As a second instrument, the European Commission proposes an extension of EU merger control. In contrast to the first instrument, this instrument assesses the effects of a transaction on the market structure. A subsidy must not give the beneficiary company from a third country an advantage for acquisitions vis-a-vis other interested parties. This approach is familiar from aid in the context of the COVID-19 pandemic – here too, the funds obtained must not be used to acquire other companies. As a threshold, the European Commission has set a turnover of only EUR 100 million. There are qualitative criteria for companies with less turnover expecting rapid growth in the future. The European Commission proposes a review period of three years prior to the transaction and one year thereafter. As in merger control, a prohibition to implement a transaction should apply until the assessment by the competition authority is completed. The Commission could then either clear or prohibit the transaction, or a company could offer commitments (e.g. the divestment of certain parts of the company).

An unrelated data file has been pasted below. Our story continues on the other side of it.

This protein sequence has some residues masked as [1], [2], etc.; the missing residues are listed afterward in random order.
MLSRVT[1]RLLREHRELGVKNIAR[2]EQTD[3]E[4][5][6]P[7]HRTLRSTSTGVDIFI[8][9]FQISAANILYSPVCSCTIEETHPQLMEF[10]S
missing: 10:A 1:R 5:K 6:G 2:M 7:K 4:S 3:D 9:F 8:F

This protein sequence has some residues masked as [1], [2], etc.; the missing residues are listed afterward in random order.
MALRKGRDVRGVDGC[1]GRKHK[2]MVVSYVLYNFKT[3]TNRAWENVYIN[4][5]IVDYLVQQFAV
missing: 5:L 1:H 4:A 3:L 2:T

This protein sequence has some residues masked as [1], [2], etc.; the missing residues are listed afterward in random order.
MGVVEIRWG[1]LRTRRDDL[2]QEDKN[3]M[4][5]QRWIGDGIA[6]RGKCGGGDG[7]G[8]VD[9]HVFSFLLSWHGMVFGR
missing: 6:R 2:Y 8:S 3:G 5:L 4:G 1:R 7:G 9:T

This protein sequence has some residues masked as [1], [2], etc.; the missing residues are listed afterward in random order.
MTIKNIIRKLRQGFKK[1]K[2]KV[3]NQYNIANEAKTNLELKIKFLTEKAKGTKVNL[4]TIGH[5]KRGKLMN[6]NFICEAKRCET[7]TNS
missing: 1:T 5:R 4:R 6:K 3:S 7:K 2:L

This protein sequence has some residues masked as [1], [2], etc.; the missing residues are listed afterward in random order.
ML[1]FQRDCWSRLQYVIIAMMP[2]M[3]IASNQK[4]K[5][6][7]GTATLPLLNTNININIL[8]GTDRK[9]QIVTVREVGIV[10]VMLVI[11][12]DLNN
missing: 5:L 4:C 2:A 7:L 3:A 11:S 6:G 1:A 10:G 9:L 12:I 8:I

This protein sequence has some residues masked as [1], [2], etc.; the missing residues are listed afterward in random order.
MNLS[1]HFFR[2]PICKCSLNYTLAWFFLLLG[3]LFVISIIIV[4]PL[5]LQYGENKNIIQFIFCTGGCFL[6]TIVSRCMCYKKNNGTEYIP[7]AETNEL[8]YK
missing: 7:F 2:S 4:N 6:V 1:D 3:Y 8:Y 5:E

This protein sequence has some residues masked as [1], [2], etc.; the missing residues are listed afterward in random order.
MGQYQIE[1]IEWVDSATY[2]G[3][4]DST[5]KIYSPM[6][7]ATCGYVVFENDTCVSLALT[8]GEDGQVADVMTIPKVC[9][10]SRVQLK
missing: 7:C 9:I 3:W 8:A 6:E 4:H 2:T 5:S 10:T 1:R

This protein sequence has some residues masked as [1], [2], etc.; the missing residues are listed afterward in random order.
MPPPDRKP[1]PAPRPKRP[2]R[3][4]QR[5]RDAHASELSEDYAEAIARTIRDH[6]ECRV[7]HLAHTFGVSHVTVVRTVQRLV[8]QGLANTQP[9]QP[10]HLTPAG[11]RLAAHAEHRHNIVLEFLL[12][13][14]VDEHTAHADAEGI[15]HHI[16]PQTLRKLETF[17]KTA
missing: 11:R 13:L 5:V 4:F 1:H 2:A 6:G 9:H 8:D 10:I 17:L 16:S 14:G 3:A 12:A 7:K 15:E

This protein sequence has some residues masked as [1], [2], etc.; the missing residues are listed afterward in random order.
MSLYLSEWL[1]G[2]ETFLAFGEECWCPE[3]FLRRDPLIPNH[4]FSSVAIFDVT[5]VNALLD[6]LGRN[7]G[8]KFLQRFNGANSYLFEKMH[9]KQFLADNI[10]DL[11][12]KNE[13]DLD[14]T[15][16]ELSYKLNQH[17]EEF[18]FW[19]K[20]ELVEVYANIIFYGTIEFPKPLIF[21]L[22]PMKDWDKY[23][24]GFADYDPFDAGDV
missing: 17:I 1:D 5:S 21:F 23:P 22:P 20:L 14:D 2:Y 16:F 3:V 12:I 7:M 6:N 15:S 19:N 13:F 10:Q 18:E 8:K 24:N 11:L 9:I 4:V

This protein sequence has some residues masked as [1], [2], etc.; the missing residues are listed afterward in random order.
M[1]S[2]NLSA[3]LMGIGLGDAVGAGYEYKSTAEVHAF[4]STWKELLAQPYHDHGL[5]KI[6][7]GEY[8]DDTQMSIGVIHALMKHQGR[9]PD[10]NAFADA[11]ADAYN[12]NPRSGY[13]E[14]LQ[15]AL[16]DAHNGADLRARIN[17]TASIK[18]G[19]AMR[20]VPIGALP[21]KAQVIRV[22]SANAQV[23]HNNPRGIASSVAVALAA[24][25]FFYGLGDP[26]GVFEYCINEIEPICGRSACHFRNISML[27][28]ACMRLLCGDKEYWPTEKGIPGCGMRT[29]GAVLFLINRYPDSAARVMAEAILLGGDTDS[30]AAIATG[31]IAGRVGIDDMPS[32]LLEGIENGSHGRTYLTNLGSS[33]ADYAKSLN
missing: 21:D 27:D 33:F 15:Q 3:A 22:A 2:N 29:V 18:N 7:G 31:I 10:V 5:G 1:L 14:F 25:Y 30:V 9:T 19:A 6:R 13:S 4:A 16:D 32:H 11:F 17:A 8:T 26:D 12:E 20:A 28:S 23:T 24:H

With a third instrument, The European Commission proposes to place a special focus on public tenders. Subsidies by third countries threaten to distort competitive conditions in the internal market by benefitting non-EU companies in tenders, e.g. by allowing them to offer lower prices. Non-EU companies will have to disclose when submitting their bids whether (and if so, to what extent) they have received subsidies in the last three years. The period for the competition authority to review tenders runs until the year following the year in which the contract is fulfilled. In case of infringements, the White Paper provides for a three-year exclusion from public tenders.
With its White Paper, the European Commission has proposed far-reaching instruments to assess subsidies by third countries. Implementing these plans would require an expansion of the capacities of the competition authorities. Even if only partially implemented, especially companies from outside the EU (but also EU companies receiving subsidies from third states) would be threatened with a huge administrative burden for every activity in the internal market. While the competition authorities take action when there grounds for suspicion and have far-reaching rights of examination and inspection during the proceedings, the burden of proof lies with the companies concerned that they have acted in conformity with the EU State aid rules. Non-EU companies must therefore be prepared for lengthy and costly procedures.
The consultation phase will continue until 23 September 2020. Comments to the European Commission can be submitted here.